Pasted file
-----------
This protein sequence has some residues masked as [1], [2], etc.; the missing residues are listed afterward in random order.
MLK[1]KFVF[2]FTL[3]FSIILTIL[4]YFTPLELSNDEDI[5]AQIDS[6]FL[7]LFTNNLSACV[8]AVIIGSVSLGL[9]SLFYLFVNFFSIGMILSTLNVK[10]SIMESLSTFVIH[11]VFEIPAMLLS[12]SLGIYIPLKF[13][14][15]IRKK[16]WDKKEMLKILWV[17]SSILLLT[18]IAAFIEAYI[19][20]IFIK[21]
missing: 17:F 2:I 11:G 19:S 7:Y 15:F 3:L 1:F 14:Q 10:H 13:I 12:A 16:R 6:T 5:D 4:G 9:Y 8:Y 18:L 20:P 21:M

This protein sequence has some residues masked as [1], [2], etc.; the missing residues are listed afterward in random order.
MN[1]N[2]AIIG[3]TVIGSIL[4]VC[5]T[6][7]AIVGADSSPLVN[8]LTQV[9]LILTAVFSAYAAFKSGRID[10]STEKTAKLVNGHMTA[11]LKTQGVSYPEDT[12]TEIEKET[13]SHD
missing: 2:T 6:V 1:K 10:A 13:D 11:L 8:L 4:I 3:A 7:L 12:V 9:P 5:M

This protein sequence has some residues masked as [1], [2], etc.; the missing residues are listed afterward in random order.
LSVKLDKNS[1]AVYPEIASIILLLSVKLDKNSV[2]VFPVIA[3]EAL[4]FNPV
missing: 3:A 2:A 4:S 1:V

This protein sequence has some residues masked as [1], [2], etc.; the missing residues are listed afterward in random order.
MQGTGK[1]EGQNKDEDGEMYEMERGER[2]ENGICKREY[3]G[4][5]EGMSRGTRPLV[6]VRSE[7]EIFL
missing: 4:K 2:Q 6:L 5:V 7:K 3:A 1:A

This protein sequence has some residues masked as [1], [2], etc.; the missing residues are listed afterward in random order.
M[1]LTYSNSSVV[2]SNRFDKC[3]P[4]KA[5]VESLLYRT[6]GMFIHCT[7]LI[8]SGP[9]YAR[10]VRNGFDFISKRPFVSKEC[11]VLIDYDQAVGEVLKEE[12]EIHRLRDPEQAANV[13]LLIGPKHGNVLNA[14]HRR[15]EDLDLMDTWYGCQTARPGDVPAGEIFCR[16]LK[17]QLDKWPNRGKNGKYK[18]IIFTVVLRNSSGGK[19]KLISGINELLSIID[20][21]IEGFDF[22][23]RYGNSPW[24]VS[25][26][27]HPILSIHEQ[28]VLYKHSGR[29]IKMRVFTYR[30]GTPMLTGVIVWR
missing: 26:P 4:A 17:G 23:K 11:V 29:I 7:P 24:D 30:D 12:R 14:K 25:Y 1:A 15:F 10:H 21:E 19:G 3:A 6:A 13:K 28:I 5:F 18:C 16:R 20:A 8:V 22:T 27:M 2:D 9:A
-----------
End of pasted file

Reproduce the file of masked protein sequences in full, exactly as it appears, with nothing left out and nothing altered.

This protein sequence has some residues masked as [1], [2], etc.; the missing residues are listed afterward in random order.
MLK[1]KFVF[2]FTL[3]FSIILTIL[4]YFTPLELSNDEDI[5]AQIDS[6]FL[7]LFTNNLSACV[8]AVIIGSVSLGL[9]SLFYLFVNFFSIGMILSTLNVK[10]SIMESLSTFVIH[11]VFEIPAMLLS[12]SLGIYIPLKF[13][14][15]IRKK[16]WDKKEMLKILWV[17]SSILLLT[18]IAAFIEAYI[19][20]IFIK[21]
missing: 17:F 2:I 11:G 19:S 7:Y 15:F 3:L 1:F 14:Q 10:H 13:I 12:A 16:R 6:T 5:D 4:G 9:Y 8:Y 18:L 20:P 21:M

This protein sequence has some residues masked as [1], [2], etc.; the missing residues are listed afterward in random order.
MN[1]N[2]AIIG[3]TVIGSIL[4]VC[5]T[6][7]AIVGADSSPLVN[8]LTQV[9]LILTAVFSAYAAFKSGRID[10]STEKTAKLVNGHMTA[11]LKTQGVSYPEDT[12]TEIEKET[13]SHD
missing: 2:T 6:V 1:K 10:A 13:D 11:L 8:L 4:I 3:A 7:L 12:V 9:P 5:M

This protein sequence has some residues masked as [1], [2], etc.; the missing residues are listed afterward in random order.
LSVKLDKNS[1]AVYPEIASIILLLSVKLDKNSV[2]VFPVIA[3]EAL[4]FNPV
missing: 3:A 2:A 4:S 1:V

This protein sequence has some residues masked as [1], [2], etc.; the missing residues are listed afterward in random order.
MQGTGK[1]EGQNKDEDGEMYEMERGER[2]ENGICKREY[3]G[4][5]EGMSRGTRPLV[6]VRSE[7]EIFL
missing: 4:K 2:Q 6:L 5:V 7:K 3:A 1:A

This protein sequence has some residues masked as [1], [2], etc.; the missing residues are listed afterward in random order.
M[1]LTYSNSSVV[2]SNRFDKC[3]P[4]KA[5]VESLLYRT[6]GMFIHCT[7]LI[8]SGP[9]YAR[10]VRNGFDFISKRPFVSKEC[11]VLIDYDQAVGEVLKEE[12]EIHRLRDPEQAANV[13]LLIGPKHGNVLNA[14]HRR[15]EDLDLMDTWYGCQTARPGDVPAGEIFCR[16]LK[17]QLDKWPNRGKNGKYK[18]IIFTVVLRNSSGGK[19]KLISGINELLSIID[20][21]IEGFDF[22][23]RYGNSPW[24]VS[25][26][27]HPILSIHEQ[28]VLYKHSGR[29]IKMRVFTYR[30]GTPMLTGVIVWR
missing: 26:P 4:A 17:G 23:K 11:V 29:I 7:P 24:D 30:D 12:R 14:K 25:Y 1:A 15:F 10:H 21:E 19:G 3:A 6:A 13:K 28:I 5:F 18:C 16:R 20:A 8:V 22:T 27:M 2:D 9:A